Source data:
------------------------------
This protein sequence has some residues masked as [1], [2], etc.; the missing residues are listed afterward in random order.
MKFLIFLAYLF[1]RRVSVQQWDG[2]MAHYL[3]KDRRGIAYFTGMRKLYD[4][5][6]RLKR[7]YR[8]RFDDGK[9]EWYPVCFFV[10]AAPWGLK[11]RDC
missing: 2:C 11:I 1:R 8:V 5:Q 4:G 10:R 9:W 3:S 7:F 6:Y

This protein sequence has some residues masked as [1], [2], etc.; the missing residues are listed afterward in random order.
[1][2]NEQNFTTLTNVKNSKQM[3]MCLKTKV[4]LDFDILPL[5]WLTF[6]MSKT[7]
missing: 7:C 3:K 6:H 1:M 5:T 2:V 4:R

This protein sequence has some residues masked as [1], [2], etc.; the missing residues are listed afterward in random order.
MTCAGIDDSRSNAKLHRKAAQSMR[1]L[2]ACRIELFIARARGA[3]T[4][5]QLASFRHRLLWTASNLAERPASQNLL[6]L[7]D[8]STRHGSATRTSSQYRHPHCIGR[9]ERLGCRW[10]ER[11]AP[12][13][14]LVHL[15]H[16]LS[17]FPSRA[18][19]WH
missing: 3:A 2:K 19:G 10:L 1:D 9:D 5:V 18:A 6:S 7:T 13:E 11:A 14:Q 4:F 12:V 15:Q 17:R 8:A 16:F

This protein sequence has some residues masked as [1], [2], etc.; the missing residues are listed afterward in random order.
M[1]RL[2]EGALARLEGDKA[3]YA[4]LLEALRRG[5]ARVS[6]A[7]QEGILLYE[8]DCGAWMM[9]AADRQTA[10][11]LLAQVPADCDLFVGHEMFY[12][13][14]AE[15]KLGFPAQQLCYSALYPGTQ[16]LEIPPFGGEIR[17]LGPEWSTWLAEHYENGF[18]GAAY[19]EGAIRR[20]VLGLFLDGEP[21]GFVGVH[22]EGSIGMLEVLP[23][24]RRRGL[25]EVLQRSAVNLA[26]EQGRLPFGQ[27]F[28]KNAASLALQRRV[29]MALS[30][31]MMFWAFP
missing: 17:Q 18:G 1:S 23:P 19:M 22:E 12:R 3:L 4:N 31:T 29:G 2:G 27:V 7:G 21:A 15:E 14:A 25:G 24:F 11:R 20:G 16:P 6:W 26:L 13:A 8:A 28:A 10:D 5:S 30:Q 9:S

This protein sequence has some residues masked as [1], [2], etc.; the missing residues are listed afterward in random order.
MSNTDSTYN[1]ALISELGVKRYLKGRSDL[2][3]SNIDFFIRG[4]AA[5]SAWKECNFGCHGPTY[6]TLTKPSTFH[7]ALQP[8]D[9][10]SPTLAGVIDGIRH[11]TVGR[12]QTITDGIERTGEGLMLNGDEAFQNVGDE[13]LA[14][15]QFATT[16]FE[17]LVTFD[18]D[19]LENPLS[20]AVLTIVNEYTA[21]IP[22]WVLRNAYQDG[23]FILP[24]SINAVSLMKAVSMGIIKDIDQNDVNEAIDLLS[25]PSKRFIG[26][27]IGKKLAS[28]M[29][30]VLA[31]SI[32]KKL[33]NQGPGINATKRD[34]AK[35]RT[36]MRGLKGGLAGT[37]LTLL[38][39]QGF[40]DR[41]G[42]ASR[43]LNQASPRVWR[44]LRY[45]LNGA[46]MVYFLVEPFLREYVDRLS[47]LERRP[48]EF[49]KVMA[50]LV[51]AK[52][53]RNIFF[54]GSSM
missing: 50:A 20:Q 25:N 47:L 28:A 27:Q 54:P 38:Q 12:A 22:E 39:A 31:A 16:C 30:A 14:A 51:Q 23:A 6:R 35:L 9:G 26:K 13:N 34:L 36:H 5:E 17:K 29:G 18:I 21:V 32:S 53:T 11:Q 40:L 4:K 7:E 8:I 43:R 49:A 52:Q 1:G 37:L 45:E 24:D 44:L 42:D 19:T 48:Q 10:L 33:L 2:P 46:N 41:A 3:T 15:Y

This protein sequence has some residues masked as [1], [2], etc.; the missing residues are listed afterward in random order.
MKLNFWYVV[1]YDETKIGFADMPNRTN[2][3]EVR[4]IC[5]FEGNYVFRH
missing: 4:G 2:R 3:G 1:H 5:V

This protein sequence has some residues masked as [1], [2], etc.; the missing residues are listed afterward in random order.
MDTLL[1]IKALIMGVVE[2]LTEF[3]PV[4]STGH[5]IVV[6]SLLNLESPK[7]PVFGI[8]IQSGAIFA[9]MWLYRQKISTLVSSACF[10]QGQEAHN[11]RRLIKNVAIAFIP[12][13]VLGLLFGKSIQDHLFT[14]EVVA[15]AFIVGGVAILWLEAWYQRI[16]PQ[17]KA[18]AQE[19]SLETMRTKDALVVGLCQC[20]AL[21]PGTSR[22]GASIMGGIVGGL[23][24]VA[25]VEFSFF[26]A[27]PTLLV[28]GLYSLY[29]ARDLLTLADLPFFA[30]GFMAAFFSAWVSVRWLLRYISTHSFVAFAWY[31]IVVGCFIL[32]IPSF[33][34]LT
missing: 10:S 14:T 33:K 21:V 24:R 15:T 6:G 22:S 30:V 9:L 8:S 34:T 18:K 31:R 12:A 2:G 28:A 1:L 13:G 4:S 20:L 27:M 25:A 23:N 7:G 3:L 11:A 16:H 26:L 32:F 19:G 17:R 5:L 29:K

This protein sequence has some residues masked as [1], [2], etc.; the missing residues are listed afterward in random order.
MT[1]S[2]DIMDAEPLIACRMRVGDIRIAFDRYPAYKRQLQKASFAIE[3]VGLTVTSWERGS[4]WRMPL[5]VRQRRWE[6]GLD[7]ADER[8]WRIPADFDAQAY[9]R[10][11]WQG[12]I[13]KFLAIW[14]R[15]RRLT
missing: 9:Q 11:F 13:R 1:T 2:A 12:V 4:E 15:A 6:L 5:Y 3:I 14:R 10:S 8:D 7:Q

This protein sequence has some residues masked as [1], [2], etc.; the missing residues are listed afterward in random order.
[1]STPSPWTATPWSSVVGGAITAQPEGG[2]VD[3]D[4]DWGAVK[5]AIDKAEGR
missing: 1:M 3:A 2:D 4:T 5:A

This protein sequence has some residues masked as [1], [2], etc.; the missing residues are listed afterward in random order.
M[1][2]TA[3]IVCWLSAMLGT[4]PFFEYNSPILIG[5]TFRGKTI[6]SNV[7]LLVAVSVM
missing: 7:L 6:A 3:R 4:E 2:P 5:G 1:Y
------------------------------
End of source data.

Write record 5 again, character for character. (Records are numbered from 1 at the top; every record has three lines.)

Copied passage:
This protein sequence has some residues masked as [1], [2], etc.; the missing residues are listed afterward in random order.
MSNTDSTYN[1]ALISELGVKRYLKGRSDL[2][3]SNIDFFIRG[4]AA[5]SAWKECNFGCHGPTY[6]TLTKPSTFH[7]ALQP[8]D[9][10]SPTLAGVIDGIRH[11]TVGR[12]QTITDGIERTGEGLMLNGDEAFQNVGDE[13]LA[14][15]QFATT[16]FE[17]LVTFD[18]D[19]LENPLS[20]AVLTIVNEYTA[21]IP[22]WVLRNAYQDG[23]FILP[24]SINAVSLMKAVSMGIIKDIDQNDVNEAIDLLS[25]PSKRFIG[26][27]IGKKLAS[28]M[29][30]VLA[31]SI[32]KKL[33]NQGPGINATKRD[34]AK[35]RT[36]MRGLKGGLAGT[37]LTLL[38][39]QGF[40]DR[41]G[42]ASR[43]LNQASPRVWR[44]LRY[45]LNGA[46]MVYFLVEPFLREYVDRLS[47]LERRP[48]EF[49]KVMA[50]LV[51]AK[52][53]RNIFF[54]GSSM
missing: 50:A 20:Q 25:N 47:L 28:A 27:Q 54:P 38:Q 12:A 22:E 39:A 31:A 16:C 30:A 14:A 51:Q 23:A 6:R 35:L 9:G 26:K 13:N 34:L 36:H 5:E 17:K 29:G 18:I 21:V 32:S 53:T 11:Q 40:L 4:K 7:E 8:I 43:R 49:A 52:Q 1:G 37:L 45:E 24:D 44:L 42:D 19:T 48:Q 10:L 33:L 2:P 46:N 41:A 3:T 15:Y